I met my English tutor, Mary-Frances Smith the summer of 2004 at the Centre for Family Literacy located on Jasper Ave. I couldn’t believe my tutor is a zealous, young and beautiful lady. We met once a week at the centre or the library. I sent her a couple of e-mails as homework for my journal. She let me choose my own novels and grammar books, and we work at my own pace. I felt great progress from learning from her creative and flexible teaching.
I am a mother of three and have been in Edmonton for almost two decades. After I enrolled in the adult tutoring program with Mary, my life changed greatly; I got my job at the YMCA. I can handle the daily matters all by myself. Mary helped me to build my self-esteem. I independently solve the problems in my family and my work. She always advises me with her positive ideas!
When I first went to the Centre for Family Literacy, I was scared to admit that I can’t read or write. I thought it was a school for special Ed people. But I saw people like me, who are the same as everyone, in the literacy program.
Then I met Debbie. She made me do a test to see what level I am at. Debbie got me to open up a lot, and she changed me in a way that changed my life. I was shy to read, but Debbie said “Take your time”.
When I learned how to read and write, I was so shocked that I wanted to learn more, to get to college and to be an actor.
I have been working with tutors for seven years, and I’m still learning more. I am reading a lot better. Now I can read to my kids. I read what I need to at work and I am studying for a Class 3 driver’s license (to drive buses and semis). I feel like I know more about what is going on around me, and I pay more attention to the news. I even go on the computer more often.
My dad told me that there is no such thing as can’t, only can do.
A few years before I came to the Centre For Family Literacy, my girlfriend gave me a flyer for the Centre with the phone number on it, but I did nothing about it. One day, my 7 year old daughter and I were reading a book and I had trouble making out the words. My daughter made fun of me. I decided to call the Centre and make an appointment to see someone. Whenever I tried to read I would get frustrated and give up. I tried to read in front of people once and they made fun of me because I could not make out the words. I knew that not being able to read was holding me back in life. Going to meet my tutor was one of the hardest things I’ve ever done! The first few sessions with my tutor were nerve wracking! It took a few sessions to learn to relax. When my tutor asked me to write the days of the week and the 12 months we realized I could not do cursive writing. One of the reasons I learned how to read is so I could learn how to use the computer and new technology. I went from a Level one to Level six in one year and won the Lois Hole Adult Literacy award. Reading has helped me in many ways. I now can understand work orders and use the computer to help fix my vehicles. I enjoy surfing the “net”. It’s nice to be able to look at instructions and figure them out on your own instead of waiting for someone else to help you out. I remember how I used to struggle looking for addresses in the city. Now, I take reading for granted because I don’t even remember all the struggles I used to have… but there are still more mountains to climb.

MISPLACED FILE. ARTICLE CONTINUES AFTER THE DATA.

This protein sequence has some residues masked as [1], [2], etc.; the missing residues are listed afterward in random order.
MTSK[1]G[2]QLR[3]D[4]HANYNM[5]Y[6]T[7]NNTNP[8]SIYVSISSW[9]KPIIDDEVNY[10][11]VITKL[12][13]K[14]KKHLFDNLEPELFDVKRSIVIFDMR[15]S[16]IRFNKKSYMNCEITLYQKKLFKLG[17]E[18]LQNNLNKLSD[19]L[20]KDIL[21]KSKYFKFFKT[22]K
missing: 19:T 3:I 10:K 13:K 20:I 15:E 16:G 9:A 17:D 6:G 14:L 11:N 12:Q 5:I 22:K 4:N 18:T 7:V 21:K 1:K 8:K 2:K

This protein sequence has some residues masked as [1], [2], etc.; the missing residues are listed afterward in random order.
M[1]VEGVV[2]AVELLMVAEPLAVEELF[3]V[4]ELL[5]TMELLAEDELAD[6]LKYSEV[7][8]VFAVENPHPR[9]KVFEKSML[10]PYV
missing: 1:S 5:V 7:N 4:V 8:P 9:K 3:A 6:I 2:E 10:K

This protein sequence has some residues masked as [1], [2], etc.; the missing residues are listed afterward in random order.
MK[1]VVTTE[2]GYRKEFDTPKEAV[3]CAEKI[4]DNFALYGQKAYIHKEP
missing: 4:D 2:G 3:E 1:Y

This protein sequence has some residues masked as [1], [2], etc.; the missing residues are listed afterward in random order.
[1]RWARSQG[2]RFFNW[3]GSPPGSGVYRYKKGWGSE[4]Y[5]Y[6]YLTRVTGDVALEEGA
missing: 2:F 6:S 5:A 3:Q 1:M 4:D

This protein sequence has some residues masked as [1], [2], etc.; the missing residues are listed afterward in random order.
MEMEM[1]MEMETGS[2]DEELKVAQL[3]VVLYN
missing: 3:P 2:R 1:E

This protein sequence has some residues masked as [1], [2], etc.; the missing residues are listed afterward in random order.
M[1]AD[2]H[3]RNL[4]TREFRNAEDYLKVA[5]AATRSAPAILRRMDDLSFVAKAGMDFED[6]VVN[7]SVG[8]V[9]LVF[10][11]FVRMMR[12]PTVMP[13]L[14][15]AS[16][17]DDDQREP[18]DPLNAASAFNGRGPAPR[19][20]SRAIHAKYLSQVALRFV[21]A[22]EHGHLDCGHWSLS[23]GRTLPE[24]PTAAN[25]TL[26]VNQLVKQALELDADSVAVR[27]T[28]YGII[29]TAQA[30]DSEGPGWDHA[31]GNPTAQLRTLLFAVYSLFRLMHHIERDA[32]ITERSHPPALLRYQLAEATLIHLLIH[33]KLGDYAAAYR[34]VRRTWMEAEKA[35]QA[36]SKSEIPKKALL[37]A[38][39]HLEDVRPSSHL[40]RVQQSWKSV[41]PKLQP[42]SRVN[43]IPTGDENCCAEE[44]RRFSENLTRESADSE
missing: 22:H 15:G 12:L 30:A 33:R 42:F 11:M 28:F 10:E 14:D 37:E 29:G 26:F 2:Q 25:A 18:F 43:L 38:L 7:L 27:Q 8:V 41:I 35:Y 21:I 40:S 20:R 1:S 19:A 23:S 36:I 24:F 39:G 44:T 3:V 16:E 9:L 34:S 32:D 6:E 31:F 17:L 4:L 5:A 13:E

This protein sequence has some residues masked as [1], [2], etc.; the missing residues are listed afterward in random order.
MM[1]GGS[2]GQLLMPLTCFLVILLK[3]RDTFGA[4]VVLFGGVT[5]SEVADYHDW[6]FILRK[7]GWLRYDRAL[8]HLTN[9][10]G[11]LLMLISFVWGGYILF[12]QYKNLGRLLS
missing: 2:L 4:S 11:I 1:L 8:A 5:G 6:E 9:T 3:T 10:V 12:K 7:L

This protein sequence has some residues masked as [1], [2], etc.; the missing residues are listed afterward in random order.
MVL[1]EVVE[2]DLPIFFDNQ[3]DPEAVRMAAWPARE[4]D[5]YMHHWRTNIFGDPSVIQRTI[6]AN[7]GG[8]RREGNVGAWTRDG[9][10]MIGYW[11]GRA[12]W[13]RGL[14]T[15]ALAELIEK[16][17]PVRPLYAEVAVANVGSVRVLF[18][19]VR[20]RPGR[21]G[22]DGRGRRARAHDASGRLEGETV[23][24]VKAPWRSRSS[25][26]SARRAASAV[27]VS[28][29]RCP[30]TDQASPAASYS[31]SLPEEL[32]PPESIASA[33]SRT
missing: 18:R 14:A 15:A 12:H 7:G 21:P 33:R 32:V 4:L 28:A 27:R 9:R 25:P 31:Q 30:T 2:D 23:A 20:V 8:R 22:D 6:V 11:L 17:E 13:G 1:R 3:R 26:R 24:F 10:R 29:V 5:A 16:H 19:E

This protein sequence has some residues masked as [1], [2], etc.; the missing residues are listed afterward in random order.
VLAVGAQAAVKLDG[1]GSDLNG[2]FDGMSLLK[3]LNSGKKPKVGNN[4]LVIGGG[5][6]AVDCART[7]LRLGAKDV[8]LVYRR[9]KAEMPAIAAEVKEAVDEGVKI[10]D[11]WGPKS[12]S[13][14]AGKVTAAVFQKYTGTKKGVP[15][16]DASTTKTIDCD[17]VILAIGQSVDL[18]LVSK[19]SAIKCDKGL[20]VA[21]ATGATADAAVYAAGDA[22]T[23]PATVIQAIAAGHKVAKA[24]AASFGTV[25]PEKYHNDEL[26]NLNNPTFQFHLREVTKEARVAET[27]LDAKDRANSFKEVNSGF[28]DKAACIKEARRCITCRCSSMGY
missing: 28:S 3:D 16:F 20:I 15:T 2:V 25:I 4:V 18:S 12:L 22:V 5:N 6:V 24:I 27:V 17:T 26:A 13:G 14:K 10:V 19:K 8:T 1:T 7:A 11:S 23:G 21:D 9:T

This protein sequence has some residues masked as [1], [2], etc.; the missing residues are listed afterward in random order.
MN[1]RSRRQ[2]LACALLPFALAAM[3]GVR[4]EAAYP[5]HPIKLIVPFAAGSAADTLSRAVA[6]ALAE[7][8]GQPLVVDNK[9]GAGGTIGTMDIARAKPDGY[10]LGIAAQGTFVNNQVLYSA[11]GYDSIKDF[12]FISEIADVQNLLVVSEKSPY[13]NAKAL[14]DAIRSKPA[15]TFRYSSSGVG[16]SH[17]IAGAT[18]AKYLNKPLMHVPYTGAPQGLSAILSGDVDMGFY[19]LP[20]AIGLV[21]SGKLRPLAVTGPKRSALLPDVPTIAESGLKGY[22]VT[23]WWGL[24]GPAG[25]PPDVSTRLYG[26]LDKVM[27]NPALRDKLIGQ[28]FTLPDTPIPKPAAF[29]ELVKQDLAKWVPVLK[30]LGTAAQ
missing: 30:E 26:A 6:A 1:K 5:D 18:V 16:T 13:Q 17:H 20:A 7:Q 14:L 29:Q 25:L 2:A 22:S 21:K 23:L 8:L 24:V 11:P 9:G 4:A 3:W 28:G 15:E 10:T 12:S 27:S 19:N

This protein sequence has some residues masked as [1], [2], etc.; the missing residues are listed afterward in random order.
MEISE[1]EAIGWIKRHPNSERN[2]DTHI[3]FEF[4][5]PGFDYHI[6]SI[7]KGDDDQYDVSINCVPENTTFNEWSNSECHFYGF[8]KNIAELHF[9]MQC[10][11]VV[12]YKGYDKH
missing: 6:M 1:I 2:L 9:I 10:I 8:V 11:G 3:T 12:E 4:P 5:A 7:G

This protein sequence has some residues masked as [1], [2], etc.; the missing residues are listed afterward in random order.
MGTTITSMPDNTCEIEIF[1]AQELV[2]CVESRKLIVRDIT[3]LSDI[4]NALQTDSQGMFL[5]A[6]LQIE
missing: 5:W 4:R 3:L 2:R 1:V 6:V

This story was written by a member of The Book Club program at the Centre for Family Literacy.
Big tall trees circle around the strong house. As I walk up to the steps, I see my bay window that bends around the side of the house. I open the heavy door and sit on a soft ledge. I sit with my best blanket. I hear the loud crackling sounds in the fireplace. Holding a big cup of hot tea in my hands, I watch the rain hit the window and run down the window panes. Lightening makes loud sounds. I have soft music on. Being by myself, I have my best friend- a big beige Retriever lying on my lap. I watch the rain run down the window and hear the drops. I smell the wet grass and see the rain wash the flowers. Birds shake the water off their feathers. I am by myself with my thoughts.